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Funeral set for Dexter Wade, Jackson man exhumed from potter’s field, as family alleges ‘cover up’

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(NEW YORK) — The family of Dexter Wade is set to hold a funeral on Monday afternoon for the 37-year-old man, who was fatally struck by an off-duty police officer in Jackson, Mississippi, on March 5 and was buried in a potter’s field for more than five months before authorities notified his family.

The Rev. Al Sharpton is expected to deliver the eulogy for Wade, while family attorney Ben Crump will continue to call on the U.S. Department of Justice to investigate the Jackson Police Department in the wake of Wade’s death.

Wade’s mother, Bettersten Wade Robinson, accused the county and police of a “cover up” after it took more than five months for her to be informed of her son’s death, despite having reported him missing on March 14 to Jackson police – nine days after she had last heard from him.

Wade Robinson, who told ABC News that she provided her contact information to police and is questioning why they did not inform her of her son’s death and burial until Aug. 24.

“Right now I’m hoping I can get to some kind of answer as to why it happened and what was the reason that it happened. But right now I’m still not satisfied,” Wade Robinson told ABC News Live’s Linsey Davis in an interview that aired Nov. 15 on Prime.

“It’s a steady cover up,” she added.

The funeral comes after the family released on Thursday the results of an independent autopsy that contradict city officials’ statements regarding why it took so long for police to notify Wade’s family of his death.

According to Crump, the independent autopsy found that Wade did have a wallet in the front pocket of his jeans when he was killed that contained his state identification card with his home address, his credit card, and a health insurance card – a detail that directly contradicts a statement made by Jackson Mayor Chokwe Antar Lumumba.

“The fact that Dexter had a state identification card and several other identifying items shows us that there was a concerted effort to keep the truth and manner of his death from his family,” Crump said in a statement on Thursday. “There is no excuse, not even incompetence, for not notifying a next of kin of an identified man’s death.”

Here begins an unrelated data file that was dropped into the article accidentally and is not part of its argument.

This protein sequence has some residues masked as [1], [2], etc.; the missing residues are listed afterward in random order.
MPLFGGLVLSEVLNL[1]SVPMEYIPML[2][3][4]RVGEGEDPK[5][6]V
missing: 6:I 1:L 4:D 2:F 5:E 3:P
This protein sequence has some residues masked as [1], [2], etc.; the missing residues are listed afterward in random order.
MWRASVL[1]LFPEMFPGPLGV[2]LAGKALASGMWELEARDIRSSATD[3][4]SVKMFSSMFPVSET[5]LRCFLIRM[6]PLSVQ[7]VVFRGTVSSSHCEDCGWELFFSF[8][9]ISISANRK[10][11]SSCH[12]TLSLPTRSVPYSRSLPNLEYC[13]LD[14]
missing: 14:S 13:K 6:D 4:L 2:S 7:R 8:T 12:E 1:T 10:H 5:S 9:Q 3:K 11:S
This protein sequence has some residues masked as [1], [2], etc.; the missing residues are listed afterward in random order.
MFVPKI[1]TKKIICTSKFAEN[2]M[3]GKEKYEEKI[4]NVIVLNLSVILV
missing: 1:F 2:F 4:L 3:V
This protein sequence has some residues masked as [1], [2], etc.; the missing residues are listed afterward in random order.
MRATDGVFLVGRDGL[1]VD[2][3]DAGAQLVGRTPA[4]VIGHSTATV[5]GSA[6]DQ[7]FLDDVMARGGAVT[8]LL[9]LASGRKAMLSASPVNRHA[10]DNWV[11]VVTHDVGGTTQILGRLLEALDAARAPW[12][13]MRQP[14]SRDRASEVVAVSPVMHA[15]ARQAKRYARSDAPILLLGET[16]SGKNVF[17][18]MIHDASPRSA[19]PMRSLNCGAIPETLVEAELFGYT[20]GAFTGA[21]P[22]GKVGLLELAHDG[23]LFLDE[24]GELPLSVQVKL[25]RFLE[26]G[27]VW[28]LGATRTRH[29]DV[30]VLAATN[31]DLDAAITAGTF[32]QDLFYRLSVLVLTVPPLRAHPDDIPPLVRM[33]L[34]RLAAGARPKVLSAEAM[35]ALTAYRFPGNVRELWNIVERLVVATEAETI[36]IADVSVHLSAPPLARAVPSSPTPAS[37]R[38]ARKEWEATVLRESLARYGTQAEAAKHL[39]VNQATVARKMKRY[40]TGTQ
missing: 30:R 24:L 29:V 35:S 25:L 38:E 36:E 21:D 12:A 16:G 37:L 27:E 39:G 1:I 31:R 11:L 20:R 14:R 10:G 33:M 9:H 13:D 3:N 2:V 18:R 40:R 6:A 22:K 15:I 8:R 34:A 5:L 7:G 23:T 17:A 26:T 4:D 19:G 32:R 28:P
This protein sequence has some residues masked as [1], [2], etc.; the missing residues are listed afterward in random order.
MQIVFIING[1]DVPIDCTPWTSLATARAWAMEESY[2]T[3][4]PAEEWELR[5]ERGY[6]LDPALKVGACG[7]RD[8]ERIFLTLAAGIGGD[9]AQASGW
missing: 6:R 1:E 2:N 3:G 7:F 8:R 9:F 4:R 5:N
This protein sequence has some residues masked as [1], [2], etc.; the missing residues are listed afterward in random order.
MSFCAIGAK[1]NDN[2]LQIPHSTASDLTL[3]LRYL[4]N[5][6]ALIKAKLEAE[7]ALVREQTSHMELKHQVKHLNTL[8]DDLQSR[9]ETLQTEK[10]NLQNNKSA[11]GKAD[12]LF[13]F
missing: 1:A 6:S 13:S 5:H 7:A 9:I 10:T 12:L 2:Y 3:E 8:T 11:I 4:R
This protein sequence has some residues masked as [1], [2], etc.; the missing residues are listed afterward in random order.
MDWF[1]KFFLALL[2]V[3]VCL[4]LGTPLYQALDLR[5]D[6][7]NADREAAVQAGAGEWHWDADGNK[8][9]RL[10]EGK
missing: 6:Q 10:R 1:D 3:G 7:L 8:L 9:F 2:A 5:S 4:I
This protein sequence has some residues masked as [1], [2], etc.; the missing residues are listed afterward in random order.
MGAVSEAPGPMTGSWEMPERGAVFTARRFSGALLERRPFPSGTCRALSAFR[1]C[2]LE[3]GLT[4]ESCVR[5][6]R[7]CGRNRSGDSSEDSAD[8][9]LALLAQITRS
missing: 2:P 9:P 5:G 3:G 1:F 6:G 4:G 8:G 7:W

Lumumba previously acknowledged during his State of the City address on Oct. 26 that there was a “lack of communication” that led to the months-long delay in letting Wade’s family know what had happened to him and said that the delay was, in part, due to Wade having no ID on his person when he was killed.

According to Lumumba, police could not initially identify Wade. He did, however, have a prescription drug bottle that eventually allowed the Hinds County medical examiner’s office to identify him.

“The failure was that ultimately, there was a lack of communication with the missing persons division, the coroner’s office and accident investigation,” Lumumba said.

ABC News has reached out to the Hinds County Coroner’s Office to inquire about the results of the county autopsy and the circumstances that led the medical examiner to identify Wade, but requests for comment were not returned.

ABC News has also reached out to the city of Jackson and the mayor’s office following the release of findings of the independent autopsy report.

A spokesperson for the Jackson Police Department previously declined to comment to ABC News when asked about Wade’s death and the circumstances that led to the delay in informing his family.

During the mayor’s State of the City address, Jackson Police Chief Joseph Wade — who is no relation to Dexter Wade — offered his condolences to Wade’s family.

“I cannot imagine the pain that they’re feeling,” the police chief said. “I put measures in place to make sure something like this does not happen on my watch. I’ve also put the right people in place to make sure this does not happen on my watch.”

The independent autopsy report also found, according to Crump, that Wade’s body was not embalmed and was in an advanced state of decomposition when he was exhumed last week. It also found that his left leg was amputated and he had multiple blunt force injuries to the skull, ribs, and pelvis.

Lumumba said in his address on Oct. 26 that “at no point have we identified, nor did any investigation reveal that there was any police misconduct in this process.”

“The accident was investigated and it was determined that it was, in fact, an accident, and that there was no malicious intent,” he added.

The office of Hinds County District Attorney Jody Owens said in a statement on Oct. 27 that his office was working with the Jackson Police Department, Hinds County Coroner’s Office, and other relevant agencies to investigate Wade’s death, the failure to notify his next of kin in a timely manner and the “irregularities surrounding the disposition of Mr. Wade’s body.”

“We ask for the public’s patience as this important work is undertaken,” Owens added.

ABC News reached out to Owens’ office to inquire about the status of the investigation, but a request for comment was not immediately returned.

 

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